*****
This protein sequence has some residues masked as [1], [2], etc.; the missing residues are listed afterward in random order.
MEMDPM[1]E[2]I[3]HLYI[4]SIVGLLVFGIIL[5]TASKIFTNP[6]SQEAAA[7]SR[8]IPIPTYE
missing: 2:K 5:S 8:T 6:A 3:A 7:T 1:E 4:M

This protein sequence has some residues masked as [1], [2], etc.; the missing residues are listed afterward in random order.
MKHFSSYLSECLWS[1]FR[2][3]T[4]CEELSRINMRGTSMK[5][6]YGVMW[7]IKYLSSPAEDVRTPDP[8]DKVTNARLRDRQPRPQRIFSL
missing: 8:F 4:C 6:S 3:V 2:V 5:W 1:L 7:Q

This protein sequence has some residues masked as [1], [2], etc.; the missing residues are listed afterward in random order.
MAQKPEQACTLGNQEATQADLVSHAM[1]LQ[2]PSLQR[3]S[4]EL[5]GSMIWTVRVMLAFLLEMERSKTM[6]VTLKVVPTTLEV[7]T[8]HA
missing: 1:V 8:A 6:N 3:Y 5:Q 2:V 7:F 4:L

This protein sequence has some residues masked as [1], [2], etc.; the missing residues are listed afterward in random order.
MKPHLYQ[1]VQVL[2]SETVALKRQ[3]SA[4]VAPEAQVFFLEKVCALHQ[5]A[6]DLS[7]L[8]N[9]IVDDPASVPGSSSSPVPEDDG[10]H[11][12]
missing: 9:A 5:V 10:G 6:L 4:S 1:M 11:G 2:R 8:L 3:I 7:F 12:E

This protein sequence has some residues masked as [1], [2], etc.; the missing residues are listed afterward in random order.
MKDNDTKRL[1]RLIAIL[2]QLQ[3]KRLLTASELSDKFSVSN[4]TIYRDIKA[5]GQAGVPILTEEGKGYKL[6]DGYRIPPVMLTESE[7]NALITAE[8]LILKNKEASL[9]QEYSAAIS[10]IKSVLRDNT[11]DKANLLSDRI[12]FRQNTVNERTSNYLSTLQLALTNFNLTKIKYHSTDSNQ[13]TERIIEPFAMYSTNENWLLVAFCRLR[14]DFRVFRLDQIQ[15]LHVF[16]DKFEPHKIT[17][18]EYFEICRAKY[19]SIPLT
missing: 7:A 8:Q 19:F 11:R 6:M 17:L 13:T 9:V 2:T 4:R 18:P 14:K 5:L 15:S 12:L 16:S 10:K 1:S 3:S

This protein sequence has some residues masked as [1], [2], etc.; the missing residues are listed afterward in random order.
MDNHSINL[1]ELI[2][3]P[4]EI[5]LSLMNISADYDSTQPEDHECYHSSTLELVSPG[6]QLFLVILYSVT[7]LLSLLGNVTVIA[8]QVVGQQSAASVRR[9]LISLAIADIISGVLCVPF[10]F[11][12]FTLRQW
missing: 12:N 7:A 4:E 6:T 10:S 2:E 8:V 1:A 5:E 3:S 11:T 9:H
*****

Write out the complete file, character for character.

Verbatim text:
This protein sequence has some residues masked as [1], [2], etc.; the missing residues are listed afterward in random order.
MEMDPM[1]E[2]I[3]HLYI[4]SIVGLLVFGIIL[5]TASKIFTNP[6]SQEAAA[7]SR[8]IPIPTYE
missing: 2:K 5:S 8:T 6:A 3:A 7:T 1:E 4:M

This protein sequence has some residues masked as [1], [2], etc.; the missing residues are listed afterward in random order.
MKHFSSYLSECLWS[1]FR[2][3]T[4]CEELSRINMRGTSMK[5][6]YGVMW[7]IKYLSSPAEDVRTPDP[8]DKVTNARLRDRQPRPQRIFSL
missing: 8:F 4:C 6:S 3:V 2:V 5:W 1:L 7:Q

This protein sequence has some residues masked as [1], [2], etc.; the missing residues are listed afterward in random order.
MAQKPEQACTLGNQEATQADLVSHAM[1]LQ[2]PSLQR[3]S[4]EL[5]GSMIWTVRVMLAFLLEMERSKTM[6]VTLKVVPTTLEV[7]T[8]HA
missing: 1:V 8:A 6:N 3:Y 5:Q 2:V 7:F 4:L

This protein sequence has some residues masked as [1], [2], etc.; the missing residues are listed afterward in random order.
MKPHLYQ[1]VQVL[2]SETVALKRQ[3]SA[4]VAPEAQVFFLEKVCALHQ[5]A[6]DLS[7]L[8]N[9]IVDDPASVPGSSSSPVPEDDG[10]H[11][12]
missing: 9:A 5:V 10:G 6:L 4:S 1:M 11:G 2:R 8:L 3:I 7:F 12:E

This protein sequence has some residues masked as [1], [2], etc.; the missing residues are listed afterward in random order.
MKDNDTKRL[1]RLIAIL[2]QLQ[3]KRLLTASELSDKFSVSN[4]TIYRDIKA[5]GQAGVPILTEEGKGYKL[6]DGYRIPPVMLTESE[7]NALITAE[8]LILKNKEASL[9]QEYSAAIS[10]IKSVLRDNT[11]DKANLLSDRI[12]FRQNTVNERTSNYLSTLQLALTNFNLTKIKYHSTDSNQ[13]TERIIEPFAMYSTNENWLLVAFCRLR[14]DFRVFRLDQIQ[15]LHVF[16]DKFEPHKIT[17][18]EYFEICRAKY[19]SIPLT
missing: 7:A 8:Q 19:F 11:R 6:M 17:L 13:T 9:V 2:T 4:R 18:P 14:K 5:L 15:S 12:L 16:S 10:K 1:S 3:S

This protein sequence has some residues masked as [1], [2], etc.; the missing residues are listed afterward in random order.
MDNHSINL[1]ELI[2][3]P[4]EI[5]LSLMNISADYDSTQPEDHECYHSSTLELVSPG[6]QLFLVILYSVT[7]LLSLLGNVTVIA[8]QVVGQQSAASVRR[9]LISLAIADIISGVLCVPF[10]F[11][12]FTLRQW
missing: 12:N 7:A 4:E 6:T 10:S 2:E 8:V 1:A 5:E 3:S 11:T 9:H